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Old 09-03-2008, 02:20 AM   #1
Millenniumman
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Multiple OSes


Lets say I want to have a computer "dual" boot, but with more than 2 operating systems. Is there any way I can give a minimal space partition for each OS, and then share a home directory across the multiple operating systems on a dedicated partition.

I'm interested in *nix only suggestions, but I am ideally looking to get this working with Windows XP as well (though I realize that may be more difficult).
 
Old 09-03-2008, 02:39 AM   #2
ronlau9
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Well how much disk space do you have ?
Using one /home for more than one OS I certainly will not do it
But multiply OS is possible , but it also means more handwork , because not every Linux Os do recognize the other enough
to leave it untouched .
Basically you have to decide where to install each OS and GRUB and add line to GRUB
If you have only one disk make as much partitions as the amount of OS you like to use , or use more than one HD
 
Old 09-03-2008, 02:43 AM   #3
billymayday
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Yes and no (how's that for decisive)

Simply put, you can always dedicate a partition to /home, and simply mount that under /home for each OS. The problem is, your user's home directory contains a whole lot of configuration stuff for gnome, firefox, whatever. This can cause problems between installations.

What I have done on one of my PC's where I'm basically the only user is to have each distro with it's own /home, and simply mount a common partition under something like/home/myuser/data. If you want to get fancy you can look into automounting.

No personal experience of mounting ntfs from *nix except to play. People around here seem to thing it works fine. You can mount ext3 from Windows, but you'd have to search for how, unless someone else viewing has done it [note to self to try]

Edit - ronlau types faster than I do!

Last edited by billymayday; 09-03-2008 at 02:45 AM.
 
Old 09-03-2008, 10:05 AM   #4
sundialsvcs
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If it were me, I would use two computers. Dual-booting is a pain in the arse.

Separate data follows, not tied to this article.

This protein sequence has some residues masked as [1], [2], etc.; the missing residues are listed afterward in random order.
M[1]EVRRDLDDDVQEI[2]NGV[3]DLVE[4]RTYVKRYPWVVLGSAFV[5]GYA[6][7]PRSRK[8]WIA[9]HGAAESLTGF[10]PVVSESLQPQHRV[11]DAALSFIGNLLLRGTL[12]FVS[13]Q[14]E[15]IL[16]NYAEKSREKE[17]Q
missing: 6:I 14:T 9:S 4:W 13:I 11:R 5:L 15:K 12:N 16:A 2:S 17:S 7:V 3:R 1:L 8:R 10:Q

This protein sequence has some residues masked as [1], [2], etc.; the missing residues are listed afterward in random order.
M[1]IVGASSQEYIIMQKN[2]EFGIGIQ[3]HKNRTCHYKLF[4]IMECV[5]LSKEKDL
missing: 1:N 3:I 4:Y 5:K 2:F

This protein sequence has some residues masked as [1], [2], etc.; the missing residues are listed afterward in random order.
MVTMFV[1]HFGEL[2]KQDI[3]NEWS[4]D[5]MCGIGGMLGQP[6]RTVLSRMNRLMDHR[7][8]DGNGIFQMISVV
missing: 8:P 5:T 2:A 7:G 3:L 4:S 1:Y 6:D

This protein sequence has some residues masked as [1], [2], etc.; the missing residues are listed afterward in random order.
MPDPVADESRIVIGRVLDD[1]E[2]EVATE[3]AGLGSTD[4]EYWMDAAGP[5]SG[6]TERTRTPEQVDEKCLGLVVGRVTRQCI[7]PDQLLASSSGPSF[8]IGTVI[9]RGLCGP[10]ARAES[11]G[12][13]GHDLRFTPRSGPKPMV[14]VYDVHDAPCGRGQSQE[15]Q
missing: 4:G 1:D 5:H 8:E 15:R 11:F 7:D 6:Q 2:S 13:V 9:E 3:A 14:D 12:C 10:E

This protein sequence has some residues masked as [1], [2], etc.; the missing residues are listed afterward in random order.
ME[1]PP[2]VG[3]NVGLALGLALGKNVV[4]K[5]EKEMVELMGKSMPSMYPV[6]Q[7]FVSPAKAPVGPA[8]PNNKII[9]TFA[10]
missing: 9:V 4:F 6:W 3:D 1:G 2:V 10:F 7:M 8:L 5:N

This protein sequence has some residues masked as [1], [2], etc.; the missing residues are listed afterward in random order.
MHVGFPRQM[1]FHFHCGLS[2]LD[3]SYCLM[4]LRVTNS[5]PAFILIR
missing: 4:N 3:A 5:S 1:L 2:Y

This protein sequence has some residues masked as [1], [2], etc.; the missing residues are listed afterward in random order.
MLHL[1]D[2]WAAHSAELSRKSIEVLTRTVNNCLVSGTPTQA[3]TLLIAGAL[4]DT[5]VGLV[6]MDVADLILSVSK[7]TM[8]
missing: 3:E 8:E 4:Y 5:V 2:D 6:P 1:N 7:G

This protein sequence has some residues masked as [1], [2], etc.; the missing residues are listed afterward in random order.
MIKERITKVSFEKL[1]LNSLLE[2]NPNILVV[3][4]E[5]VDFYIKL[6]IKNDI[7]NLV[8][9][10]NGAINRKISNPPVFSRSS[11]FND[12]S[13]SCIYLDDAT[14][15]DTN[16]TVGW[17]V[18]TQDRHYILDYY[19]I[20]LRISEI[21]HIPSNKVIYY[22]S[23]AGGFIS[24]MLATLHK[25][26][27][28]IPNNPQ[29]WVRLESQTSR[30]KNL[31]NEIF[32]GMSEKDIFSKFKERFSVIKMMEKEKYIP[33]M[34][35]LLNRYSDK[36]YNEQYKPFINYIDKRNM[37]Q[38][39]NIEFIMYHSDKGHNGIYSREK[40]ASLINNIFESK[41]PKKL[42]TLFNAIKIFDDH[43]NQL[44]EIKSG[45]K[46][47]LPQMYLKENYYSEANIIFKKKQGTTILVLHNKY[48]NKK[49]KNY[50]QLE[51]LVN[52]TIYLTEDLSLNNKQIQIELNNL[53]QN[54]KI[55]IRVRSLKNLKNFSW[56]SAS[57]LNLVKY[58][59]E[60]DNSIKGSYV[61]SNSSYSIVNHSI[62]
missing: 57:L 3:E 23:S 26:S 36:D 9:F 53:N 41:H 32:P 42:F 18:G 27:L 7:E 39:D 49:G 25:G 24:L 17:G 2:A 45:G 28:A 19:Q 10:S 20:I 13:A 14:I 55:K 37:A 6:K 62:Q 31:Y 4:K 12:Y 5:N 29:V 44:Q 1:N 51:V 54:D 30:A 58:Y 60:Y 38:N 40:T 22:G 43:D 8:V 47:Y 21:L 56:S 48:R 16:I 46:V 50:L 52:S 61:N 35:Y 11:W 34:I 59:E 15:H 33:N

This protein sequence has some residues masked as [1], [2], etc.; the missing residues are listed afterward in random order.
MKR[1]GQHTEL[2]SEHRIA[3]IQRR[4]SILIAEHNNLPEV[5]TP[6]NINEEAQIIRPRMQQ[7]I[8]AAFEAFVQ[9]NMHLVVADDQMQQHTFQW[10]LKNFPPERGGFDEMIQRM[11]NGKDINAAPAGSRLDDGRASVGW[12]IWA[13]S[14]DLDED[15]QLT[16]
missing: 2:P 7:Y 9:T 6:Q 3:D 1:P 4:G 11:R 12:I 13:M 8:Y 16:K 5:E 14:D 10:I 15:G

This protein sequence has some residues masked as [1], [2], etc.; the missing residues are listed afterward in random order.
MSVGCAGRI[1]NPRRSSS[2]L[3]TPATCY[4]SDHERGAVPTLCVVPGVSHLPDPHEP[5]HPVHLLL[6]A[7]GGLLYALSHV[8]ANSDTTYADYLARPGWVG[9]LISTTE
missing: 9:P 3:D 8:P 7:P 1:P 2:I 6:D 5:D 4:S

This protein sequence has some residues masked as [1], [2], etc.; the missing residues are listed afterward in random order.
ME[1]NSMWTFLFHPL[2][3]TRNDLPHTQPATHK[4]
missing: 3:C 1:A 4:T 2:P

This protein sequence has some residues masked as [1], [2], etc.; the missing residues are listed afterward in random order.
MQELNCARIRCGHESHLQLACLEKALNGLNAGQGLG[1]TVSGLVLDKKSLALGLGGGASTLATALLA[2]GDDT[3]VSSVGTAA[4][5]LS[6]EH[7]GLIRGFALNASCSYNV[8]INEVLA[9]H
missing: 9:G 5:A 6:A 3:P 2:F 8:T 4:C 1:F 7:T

Old 09-03-2008, 11:51 AM   #5
brianL
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Quote:
Originally Posted by sundialsvcs View Post
If it were me, I would use two computers. Dual-booting is a pain in the arse.
What's the problem? If I can do it, anybody can.
 
Old 09-03-2008, 12:49 PM   #6
pixellany
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For the amount that I use Windows, the total waiting time per year is about 10 minutes.
By contrast, the total waiting time attributable to distro-hopping and obscure experiments is in the hours to DAYS per year.

All seriousness aside, I recommend all OSes on one drive (8-12GB each), and then shared data on a separate drive.
 
Old 09-03-2008, 03:30 PM   #7
Larry Webb
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pixellany has a good idea except I make one of mine about 20 gig to download those dvd distros and that makes sure home does not run out of room. The rest I run at 12 Gig, have 10 up and running now going for 11 this week sometime. My favorite one is everyone in my menu.lst.
 
Old 09-03-2008, 04:43 PM   #8
billymayday
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For most distros 8G is fine, although I have 12G for OpenSuSe. The main issue I have at present is that Linux only sees 16 partitions on a SATA drive
 
Old 09-03-2008, 05:40 PM   #9
jay73
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Yeah, that is a ludicrous restriction now that 1TB drives are not uncommon.
 
Old 09-03-2008, 06:59 PM   #10
Larry Webb
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With just 16 partitions the last one on each drive will be a huge data partition, is there a limit on hds, do not forget the usb?
 
Old 09-03-2008, 08:06 PM   #11
oskar
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Quote:
Originally Posted by jay73 View Post
Yeah, that is a ludicrous restriction now that 1TB drives are not uncommon.

I thought so too, until I got my eee pc. Suddenly I find myself purging locale data and cleaning up after apt.
 
Old 09-04-2008, 06:53 AM   #12
Gins
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We use GRUB to have many operating systems. I am using GRUB to get Windwos XP and Linux flavours to the screen.

Some Linux distros are very troublesome to connect to the GRUB and get to the screen. This is my experience. GRUB simply doesn't recognize.
 
Old 09-04-2008, 10:00 AM   #13
jay73
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Quote:
Some Linux distros are very troublesome to connect to the GRUB and get to the screen.
Not my experience. Install one distro and have it write its GRUB to the MBR. Then for all the next ones, install GRUB in their boot directory (xfs and jfs not allowed for boot in this case) and add a these lines to the GRUB in the MBR:
title distro_name
root (hdx,x) <drive and partition of the boot partition
chainloader +1

This means that you will pass through two grub menus but as you can control their timeout value, you can set the second one to 0.
 
Old 09-04-2008, 12:51 PM   #14
Gins
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jay73

Did you connect Mandriva, FC8,open SUSE,Ubuntu,Debian and Windows XP sucessfully?

I gave up FC8. Some people in Fedora forum in vain helped me.

They ran out of ideas and I gave up.
 
Old 09-04-2008, 01:04 PM   #15
jay73
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I have used all of those at one time or another, not necessarily all of them at the same time but they all went along with the chainloading trick. Right now, I have Ubuntu, Debian, Fedora 9, FreeBSD7 and XP - all booting fine.

Last edited by jay73; 09-04-2008 at 01:06 PM.
 
  


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